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Naturalistic treatment of positive symptoms in schizophrenia with amisulpride: Are there gender differences?
Gender differences regarding prescribed amisulpride dose, plasma level, clinical response (CGI), and side-effects (UKU) were investigated in a naturalistic study. The analyzed subsample (n=91, 57% male, age 20–66) consisted of schizophrenic patients with predominant positive symptoms treated with amisulpride monotherapy at daily doses ≥400mg.
Female patients were significantly older (39.7±11.5y) than male patients (33.5±11.7y; P=0.013). Prescribed amisulpride doses were comparable for men (721±266mg) and women (649±228mg). However, dose-corrected steady state amisulpride plasma levels (men 0.41±0.23ng/ml*mg; women 0.58±0.37ng/ml*mg; P=0.011) were significantly higher in female patients even after age-adjustment. No significant differences between men and women emerged with respect to clinical response (73.5% vs. 82.4%) and the occurrence of any side-effect (40.4% vs. 48.7%).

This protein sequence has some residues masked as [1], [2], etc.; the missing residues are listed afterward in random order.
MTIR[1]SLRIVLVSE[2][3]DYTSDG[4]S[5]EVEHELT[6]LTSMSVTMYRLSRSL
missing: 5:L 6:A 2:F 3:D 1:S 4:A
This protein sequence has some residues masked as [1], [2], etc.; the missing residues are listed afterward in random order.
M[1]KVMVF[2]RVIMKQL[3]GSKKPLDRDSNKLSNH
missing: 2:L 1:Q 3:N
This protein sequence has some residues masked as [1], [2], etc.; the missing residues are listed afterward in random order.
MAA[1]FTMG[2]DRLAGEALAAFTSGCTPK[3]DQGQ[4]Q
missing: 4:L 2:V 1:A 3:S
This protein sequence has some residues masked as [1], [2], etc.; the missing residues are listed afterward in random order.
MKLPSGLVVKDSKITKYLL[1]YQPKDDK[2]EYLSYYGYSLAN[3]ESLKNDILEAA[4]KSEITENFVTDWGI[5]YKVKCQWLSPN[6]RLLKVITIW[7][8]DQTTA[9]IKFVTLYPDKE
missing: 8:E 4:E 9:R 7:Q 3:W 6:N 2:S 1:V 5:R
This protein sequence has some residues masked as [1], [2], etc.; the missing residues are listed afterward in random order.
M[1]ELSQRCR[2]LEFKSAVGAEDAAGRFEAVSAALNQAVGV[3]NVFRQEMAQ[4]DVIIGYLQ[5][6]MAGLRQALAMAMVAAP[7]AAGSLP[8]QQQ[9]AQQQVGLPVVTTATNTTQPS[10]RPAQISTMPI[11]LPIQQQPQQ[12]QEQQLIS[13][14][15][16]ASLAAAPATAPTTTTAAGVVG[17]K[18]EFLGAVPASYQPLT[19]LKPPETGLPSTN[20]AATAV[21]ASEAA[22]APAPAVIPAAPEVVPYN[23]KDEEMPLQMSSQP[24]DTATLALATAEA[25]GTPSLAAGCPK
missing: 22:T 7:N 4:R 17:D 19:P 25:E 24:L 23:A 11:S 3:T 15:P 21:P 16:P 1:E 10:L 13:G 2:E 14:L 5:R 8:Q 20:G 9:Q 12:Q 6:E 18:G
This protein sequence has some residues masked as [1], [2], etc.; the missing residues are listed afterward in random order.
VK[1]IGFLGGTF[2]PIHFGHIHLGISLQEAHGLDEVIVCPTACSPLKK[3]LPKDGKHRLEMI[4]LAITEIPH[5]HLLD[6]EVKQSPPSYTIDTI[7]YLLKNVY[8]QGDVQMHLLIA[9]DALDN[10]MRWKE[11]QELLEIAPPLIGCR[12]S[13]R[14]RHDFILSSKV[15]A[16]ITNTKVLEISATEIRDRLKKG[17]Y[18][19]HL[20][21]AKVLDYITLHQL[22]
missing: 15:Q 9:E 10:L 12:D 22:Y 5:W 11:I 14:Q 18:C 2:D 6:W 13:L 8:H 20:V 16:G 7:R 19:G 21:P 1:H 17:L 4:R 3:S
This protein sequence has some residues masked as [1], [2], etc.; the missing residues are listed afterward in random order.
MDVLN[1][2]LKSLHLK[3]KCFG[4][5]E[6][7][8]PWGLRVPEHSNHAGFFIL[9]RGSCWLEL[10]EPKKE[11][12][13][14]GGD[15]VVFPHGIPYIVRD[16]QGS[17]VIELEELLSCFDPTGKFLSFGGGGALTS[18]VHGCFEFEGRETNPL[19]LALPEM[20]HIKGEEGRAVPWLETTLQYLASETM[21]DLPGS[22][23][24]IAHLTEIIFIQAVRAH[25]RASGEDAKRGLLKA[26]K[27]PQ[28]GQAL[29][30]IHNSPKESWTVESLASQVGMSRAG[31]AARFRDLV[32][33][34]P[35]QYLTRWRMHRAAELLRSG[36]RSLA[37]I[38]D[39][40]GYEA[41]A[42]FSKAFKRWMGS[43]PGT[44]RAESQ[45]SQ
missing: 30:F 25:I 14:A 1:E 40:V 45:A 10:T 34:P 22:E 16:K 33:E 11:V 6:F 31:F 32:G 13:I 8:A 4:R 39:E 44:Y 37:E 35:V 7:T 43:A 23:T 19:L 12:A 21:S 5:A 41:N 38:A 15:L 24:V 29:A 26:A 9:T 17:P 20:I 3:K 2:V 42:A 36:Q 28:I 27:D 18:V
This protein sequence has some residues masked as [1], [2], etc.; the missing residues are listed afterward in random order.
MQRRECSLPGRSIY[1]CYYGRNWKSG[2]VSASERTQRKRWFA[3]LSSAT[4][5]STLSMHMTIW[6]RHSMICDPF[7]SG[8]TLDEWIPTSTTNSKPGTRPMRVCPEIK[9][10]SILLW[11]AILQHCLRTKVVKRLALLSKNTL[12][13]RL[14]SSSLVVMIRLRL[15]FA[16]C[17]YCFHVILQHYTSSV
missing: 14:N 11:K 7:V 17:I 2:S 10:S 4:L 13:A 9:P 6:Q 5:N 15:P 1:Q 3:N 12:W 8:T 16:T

The explorative study unveiled no clinically relevant gender-specific aspects regarding prescribed dose, effectiveness, and side-effects. The finding of higher dose-related plasma amisulpride levels in women could not be attributed to age and needs further elucidation.
The presented results are part of the doctoral thesis of B.R.
The study was supported by Sanofi-Synthelabo GmbH, Berlin.